Jessica Williams: ‘It’s Such a Disheartening Day to Be a Woman and to Be a Minority’

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Photo: Dayna Evans

Against the odds, Marie Claire did not call off a lunch they had planned to hold today to celebrate the New Guard, a group of women introduced in the magazine’s Power Issue as being leaders who are poised to change the world. News correspondents, fashion designers, one very tall actress, Broadway’s best, and more women actually made it out of their post-election stupor to meet for two hours to turn yesterday’s dismay into productive conversation.

In her opening remarks, Anne Fulenwider, Marie Claire’s editor-in-chief said that one recommendation from another woman that had stuck with her was to turn “collective grief into collective action.” She added that “this is the group, this is the time,” while requesting that every woman in the room be inspired today, on this day in particular, to galvanize and organize. Cynthia Erivo, Phoebe Robinson, and Jessica Williams, in conversation with Fulenwider, explained what they were feeling and what next steps need to be taken.

Cynthia Erivo, Tony Award–Winning Actress in The Color Purple

“I think now more than ever, women need to come together and to think about what to do next, how to remedy a situation that we really don’t have much control over, and how to make sure that women who are much younger than us and who want to succeed in their careers have a way to do so. I think we now serve as a real inspiration and a real looking glass for younger women. I want to make it very clear to young women that it is possible for you to succeed in what you want to succeed in with hard work. There has to be something to look at and model off of in order to see that.

I felt a moment of sadness today but now I feel more determined than ever to make sure that change is made. If change had been made before last night, we wouldn’t be sitting here with this result. Now is the time to push forward to try to make something actually happen. I’m going to try to call together some of the women that I know, see what we can do, sit and talk and have a new come-to-Jesus moment. We need to figure out what ideas we can come up with. Being in The Color Purple is a huge thing for me. I feel like it is a lovely source of energy and hope, so I’ll be there this week. I will be making music with some friends of mine. That’s a really wonderful way to communicate and to push things forward. And just generally, any discussions I can be involved in, I’m happy to be involved in. I want to be a part of all of it. I have to keep asking myself: What can I do?”

Phoebe Robinson, Co-Host of 2 Dope Queens and Author of Don’t Touch My Hair

“It’s a dumpster fire. I work with Jess — she’s my work wife — so it wasn’t like I was going to stay at home today. This will be a nice celebration, but I do not know what we can do now. Really, I have no idea. I think that this election is so unfortunate and it’s going to cause a lot of regret. It’s going to be very similar to Brexit. So many people were acting out fear and out of anger about having a black president, that they hypercorrected to a place of ignorance and hatred.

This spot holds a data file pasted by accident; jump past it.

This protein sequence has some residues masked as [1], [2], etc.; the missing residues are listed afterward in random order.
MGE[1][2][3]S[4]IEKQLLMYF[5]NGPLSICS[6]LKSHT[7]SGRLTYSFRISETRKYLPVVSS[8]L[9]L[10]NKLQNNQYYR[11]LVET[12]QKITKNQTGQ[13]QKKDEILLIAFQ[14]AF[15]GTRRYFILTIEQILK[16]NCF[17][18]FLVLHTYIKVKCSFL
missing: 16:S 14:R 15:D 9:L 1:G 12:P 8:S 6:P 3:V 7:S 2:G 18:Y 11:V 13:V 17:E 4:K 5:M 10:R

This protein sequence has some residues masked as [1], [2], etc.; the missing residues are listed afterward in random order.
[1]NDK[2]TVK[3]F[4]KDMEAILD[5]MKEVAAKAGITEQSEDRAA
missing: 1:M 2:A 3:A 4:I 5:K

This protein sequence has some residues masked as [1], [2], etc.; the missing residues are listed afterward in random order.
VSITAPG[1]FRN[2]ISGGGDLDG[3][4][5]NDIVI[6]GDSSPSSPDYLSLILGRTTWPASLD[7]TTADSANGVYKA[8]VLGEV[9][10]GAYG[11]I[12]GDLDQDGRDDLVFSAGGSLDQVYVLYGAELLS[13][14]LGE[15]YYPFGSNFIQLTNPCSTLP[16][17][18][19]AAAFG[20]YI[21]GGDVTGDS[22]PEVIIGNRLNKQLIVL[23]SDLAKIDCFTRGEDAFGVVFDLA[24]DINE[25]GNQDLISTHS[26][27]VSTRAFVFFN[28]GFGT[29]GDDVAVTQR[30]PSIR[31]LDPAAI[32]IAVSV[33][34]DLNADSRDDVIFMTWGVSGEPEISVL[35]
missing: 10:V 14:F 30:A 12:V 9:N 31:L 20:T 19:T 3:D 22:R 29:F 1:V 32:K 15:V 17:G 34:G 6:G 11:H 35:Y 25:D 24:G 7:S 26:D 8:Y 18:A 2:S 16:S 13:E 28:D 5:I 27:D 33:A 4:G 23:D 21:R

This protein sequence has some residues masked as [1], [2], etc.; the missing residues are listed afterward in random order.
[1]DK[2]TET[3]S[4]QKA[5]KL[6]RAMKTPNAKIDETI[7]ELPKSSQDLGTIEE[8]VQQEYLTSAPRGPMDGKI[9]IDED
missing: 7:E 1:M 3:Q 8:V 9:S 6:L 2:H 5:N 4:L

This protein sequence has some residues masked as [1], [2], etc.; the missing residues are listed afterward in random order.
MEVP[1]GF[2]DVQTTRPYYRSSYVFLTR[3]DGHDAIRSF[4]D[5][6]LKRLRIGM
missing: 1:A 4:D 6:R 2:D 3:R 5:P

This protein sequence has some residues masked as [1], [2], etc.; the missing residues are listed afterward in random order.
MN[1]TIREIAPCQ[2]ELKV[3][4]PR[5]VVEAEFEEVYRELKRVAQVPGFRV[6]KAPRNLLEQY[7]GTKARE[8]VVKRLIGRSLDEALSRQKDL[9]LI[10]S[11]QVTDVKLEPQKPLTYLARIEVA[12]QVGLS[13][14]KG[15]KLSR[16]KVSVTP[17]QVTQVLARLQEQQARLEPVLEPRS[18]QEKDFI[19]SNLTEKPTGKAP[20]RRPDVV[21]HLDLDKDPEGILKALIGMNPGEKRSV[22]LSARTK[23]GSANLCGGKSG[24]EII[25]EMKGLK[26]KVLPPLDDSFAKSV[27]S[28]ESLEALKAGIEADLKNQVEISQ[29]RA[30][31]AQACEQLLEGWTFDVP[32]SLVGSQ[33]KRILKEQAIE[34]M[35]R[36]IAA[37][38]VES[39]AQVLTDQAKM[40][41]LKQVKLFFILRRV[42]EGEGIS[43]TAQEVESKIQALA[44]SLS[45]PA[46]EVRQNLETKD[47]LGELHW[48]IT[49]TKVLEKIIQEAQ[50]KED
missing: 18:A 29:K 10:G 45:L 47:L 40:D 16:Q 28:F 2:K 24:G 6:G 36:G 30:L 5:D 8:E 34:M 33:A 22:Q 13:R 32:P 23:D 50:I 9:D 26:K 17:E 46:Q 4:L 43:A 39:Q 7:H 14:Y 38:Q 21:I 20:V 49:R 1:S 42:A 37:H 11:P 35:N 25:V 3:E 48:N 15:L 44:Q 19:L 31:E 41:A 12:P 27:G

I’m going to keep doing the comedy and the art that I do. I’m going to keep uplifting marginalized voices, and I think that’s my place to do that. I would like to take other action, as well, but I’m in the early stages of figuring out what steps I need to take in order to do those things.”

Jessica Williams, Co-Host of 2 Dope Queens and Former Daily Show Correspondent

“As a millennial, I had this idea that, well, the civil rights movement already happened, and that as we got older, we wouldn’t have to really worry about racism. This election was a real wake-up call. I think there are so many minorities in the United States who have already been very woke and I think this election has also helped a lot of liberal, white people and the media realize that it’s time wake the fuck up.

Donald Trump pedals this idea of exclusion. I think that if you’re willing to vote for that, you must be so angry and terrified with the idea of a person of color having been in the White House and a woman possibly taking the White House. That dude is a racist. That dude talks about grabbing women by the pussy. It is baffling to me that somebody would even consider having that man as the leader of the United States, having that man as the example for our country.

With the United States, you’re supposed to choose sides. The media says you’re supposed to be on the left or on the right and you’re supposed to believe this and that, and it’s such a machine. Strong comedy comes from the oppressed. There are so many people who have been told they don’t belong, and who have basically been told to go fuck themselves. We have to figure out a way to channel all that negativity and use it for good. It’s such a disheartening day to be a woman and to be a minority, but this is the time for us to start pulling together and start making something.”